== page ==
Dissertation/Thesis Abstract

Investigation of post-transcriptional gene regulatory networks associated with autism spectrum disorders (ASD) by miRNA expression profiling of lymphoblastoid cell lines
by Sarachana, Tewarit, M.S., The George Washington University, 2009, 119; 1460204
Abstract (Summary)

Autism spectrum disorders (ASD) are neurodevelopmental disorders with a pattern of qualitative abnormalities in three behavioral areas: reciprocal social interactions, communication, and restricted interests and repetitive behaviors. Gene expression profiling of monozygotic twins discordant in diagnosis or severity of autism revealed differentially expressed, neurologically relevant genes, suggesting that epigenetic factors, such as DNA methylation or miRNA, may be involved in ASD. In this study, global miRNA expression profiling using lymphoblastoid cell lines derived from 5 autistic individuals and their monozygotic co-twins and/or their siblings were performed using high-throughput miRNA microarray analysis. The majority of the significantly differentially expressed miRNAs were found to target genes highly involved in neurological functions and disorders. The potential targets, moreover, were also linked to gastrointestinal diseases and estrogen receptor signaling, including androgen and estrogen metabolism. A number of the predicted potential target genes were also found to be significantly differentially expressed in cDNA microarray analyses. Novel network prediction analyses of the potential target genes whose transcript levels show an inverse relationship to that of the respective putative regulatory miRNAs reveal association with autism and other co-morbid disorders, i.e. muscular dystrophy and gastrointestinal diseases. Many interesting biological functions implicated in autism, such as memory and synaptic plasticity, were also highlighted. Findings from this study strongly suggest that dysregulation of miRNA expression is a contributing factor to the observed alterations in gene expression and, in turn, may lead to the pathophysiological conditions underpinning autism.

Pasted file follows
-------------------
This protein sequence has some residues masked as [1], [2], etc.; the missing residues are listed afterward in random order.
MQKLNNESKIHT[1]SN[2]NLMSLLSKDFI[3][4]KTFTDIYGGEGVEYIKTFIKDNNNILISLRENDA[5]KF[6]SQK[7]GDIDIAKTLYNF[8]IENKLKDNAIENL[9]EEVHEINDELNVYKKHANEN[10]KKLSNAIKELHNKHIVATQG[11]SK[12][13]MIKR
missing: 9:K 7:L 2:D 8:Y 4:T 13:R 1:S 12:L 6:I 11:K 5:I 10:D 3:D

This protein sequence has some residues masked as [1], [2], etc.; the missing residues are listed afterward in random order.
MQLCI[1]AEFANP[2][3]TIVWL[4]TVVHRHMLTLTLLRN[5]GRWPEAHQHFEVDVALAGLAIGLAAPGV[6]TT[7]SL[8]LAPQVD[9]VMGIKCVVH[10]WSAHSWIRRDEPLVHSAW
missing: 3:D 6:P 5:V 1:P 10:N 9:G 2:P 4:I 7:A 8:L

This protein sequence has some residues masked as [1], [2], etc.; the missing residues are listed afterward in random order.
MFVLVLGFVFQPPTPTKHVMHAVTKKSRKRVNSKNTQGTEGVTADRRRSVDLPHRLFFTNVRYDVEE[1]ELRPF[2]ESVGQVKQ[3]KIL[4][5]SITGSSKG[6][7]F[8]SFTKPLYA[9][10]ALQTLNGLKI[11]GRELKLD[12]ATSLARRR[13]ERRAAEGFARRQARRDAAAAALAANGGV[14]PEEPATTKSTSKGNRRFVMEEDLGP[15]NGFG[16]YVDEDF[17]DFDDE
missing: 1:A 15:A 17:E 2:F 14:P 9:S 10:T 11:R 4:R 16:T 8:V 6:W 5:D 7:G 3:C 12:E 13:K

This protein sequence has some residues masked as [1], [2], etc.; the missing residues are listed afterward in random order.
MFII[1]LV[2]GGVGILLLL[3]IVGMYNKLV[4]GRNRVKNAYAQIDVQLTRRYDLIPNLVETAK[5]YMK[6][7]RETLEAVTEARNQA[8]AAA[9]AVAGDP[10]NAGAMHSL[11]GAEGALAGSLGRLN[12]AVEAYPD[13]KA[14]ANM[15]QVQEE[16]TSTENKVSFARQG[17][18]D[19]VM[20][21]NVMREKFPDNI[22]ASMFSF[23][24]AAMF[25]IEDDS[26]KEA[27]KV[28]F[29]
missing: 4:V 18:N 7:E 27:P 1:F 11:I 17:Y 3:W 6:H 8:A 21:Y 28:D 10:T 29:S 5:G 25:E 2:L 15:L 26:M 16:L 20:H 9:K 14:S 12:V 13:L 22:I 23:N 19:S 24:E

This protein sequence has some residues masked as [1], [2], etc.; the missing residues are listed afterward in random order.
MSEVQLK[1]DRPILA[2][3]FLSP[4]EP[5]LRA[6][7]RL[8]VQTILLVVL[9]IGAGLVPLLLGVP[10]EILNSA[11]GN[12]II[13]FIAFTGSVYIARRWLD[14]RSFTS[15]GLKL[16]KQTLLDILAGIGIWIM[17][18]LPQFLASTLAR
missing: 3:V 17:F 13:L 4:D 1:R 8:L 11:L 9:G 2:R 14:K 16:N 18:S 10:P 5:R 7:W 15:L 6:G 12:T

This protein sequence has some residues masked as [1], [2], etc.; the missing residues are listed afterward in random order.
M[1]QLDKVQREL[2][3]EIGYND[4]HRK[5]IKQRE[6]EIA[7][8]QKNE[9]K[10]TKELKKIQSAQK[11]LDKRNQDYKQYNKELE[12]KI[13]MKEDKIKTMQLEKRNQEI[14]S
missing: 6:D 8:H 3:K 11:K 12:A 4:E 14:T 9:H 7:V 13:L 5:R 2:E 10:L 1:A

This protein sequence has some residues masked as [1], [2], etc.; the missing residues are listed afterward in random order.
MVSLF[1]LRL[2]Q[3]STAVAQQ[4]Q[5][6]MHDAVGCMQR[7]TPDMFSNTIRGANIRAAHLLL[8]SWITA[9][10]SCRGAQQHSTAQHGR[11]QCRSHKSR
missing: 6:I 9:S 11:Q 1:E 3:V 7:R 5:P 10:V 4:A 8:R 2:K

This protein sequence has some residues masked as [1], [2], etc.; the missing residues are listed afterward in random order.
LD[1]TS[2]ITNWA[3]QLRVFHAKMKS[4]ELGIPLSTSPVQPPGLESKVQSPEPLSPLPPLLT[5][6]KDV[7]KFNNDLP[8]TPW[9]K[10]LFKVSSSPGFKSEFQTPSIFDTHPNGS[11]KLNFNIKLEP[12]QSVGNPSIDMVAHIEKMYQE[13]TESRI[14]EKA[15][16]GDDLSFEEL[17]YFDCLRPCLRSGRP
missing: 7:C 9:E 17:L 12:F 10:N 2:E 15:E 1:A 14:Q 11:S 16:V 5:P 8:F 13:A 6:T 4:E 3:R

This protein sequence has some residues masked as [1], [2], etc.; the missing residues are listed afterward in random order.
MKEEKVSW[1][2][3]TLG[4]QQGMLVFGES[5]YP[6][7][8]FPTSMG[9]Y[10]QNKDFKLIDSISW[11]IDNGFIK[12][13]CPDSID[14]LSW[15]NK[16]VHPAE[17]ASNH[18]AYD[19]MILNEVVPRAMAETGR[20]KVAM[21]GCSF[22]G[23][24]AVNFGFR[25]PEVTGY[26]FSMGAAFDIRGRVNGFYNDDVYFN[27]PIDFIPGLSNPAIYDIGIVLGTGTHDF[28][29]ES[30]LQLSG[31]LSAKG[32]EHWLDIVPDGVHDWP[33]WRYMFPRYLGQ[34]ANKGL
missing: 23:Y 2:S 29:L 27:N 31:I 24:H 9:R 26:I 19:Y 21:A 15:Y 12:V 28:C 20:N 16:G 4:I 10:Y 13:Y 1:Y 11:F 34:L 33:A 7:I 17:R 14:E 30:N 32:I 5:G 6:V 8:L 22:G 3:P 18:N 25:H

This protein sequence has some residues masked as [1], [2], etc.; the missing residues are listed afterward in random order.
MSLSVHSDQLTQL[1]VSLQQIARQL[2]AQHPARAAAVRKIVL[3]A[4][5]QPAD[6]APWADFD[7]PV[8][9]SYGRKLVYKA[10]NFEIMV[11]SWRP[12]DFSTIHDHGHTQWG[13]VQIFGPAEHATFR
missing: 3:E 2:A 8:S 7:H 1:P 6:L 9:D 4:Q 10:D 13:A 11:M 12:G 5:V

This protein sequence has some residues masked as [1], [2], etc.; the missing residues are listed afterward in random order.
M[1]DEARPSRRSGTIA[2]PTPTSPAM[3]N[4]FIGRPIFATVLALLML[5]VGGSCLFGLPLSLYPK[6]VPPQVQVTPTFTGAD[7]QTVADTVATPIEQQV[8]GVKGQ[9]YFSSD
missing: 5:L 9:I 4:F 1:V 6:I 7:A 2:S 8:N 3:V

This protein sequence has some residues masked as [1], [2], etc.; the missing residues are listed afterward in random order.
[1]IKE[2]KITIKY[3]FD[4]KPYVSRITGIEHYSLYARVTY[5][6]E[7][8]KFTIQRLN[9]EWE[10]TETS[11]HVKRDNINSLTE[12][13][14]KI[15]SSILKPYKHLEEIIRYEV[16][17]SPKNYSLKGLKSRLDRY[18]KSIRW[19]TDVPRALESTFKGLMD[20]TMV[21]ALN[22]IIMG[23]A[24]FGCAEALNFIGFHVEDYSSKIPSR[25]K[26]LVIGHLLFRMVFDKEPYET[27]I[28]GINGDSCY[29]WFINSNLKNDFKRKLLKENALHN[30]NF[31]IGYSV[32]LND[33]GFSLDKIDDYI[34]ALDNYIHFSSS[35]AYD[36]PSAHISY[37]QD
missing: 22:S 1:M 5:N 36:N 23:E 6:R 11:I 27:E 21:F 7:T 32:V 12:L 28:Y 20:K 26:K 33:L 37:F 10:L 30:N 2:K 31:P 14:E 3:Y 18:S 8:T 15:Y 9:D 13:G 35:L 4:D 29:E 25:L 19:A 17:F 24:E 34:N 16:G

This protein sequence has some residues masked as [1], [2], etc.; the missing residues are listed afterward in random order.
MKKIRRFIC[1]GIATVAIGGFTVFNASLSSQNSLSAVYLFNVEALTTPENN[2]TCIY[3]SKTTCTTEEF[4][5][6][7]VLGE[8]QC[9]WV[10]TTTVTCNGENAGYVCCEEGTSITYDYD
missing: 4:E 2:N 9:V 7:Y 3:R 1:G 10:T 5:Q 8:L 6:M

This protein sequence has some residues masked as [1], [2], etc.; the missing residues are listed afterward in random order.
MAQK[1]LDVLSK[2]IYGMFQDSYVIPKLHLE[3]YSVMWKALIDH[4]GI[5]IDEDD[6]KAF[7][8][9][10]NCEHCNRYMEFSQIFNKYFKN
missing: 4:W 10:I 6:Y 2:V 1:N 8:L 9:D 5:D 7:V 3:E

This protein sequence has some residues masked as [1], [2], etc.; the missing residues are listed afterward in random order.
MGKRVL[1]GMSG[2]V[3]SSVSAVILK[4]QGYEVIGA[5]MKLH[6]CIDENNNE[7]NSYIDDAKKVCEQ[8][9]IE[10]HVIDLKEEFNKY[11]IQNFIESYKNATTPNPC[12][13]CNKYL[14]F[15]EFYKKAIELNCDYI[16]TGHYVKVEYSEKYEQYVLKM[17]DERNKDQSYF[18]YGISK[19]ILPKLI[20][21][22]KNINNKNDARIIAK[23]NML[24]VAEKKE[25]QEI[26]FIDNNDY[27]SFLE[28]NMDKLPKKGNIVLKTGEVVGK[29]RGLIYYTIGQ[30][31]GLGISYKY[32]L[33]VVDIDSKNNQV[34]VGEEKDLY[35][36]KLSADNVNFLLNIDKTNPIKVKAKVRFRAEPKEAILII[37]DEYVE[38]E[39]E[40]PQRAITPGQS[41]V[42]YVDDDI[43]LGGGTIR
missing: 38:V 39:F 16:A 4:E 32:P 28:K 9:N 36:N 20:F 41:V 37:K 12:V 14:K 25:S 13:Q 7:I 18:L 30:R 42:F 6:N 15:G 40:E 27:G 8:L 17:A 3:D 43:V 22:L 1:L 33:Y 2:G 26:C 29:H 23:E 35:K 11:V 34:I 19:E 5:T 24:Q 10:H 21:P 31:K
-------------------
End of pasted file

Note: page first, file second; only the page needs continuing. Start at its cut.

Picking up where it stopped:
Indexing (document details)
Advisor: Hu, Valerie W.
Commitee: Vanderhoek, Jack Y.
School: The George Washington University
Department: Genomics and Bioinformatics
School Location: United States -- District of Columbia
Source: MAI 47/03M, Masters Abstracts International
Source Type: DISSERTATION
Subjects: Molecular biology, Genetics, Bioinformatics
Keywords: Autism, Epigenetic, Lymphoblastoid cell lines, Microarrays, Noncoding RNA, miRNA
Publication Number: 1460204
ISBN: 9780549927693
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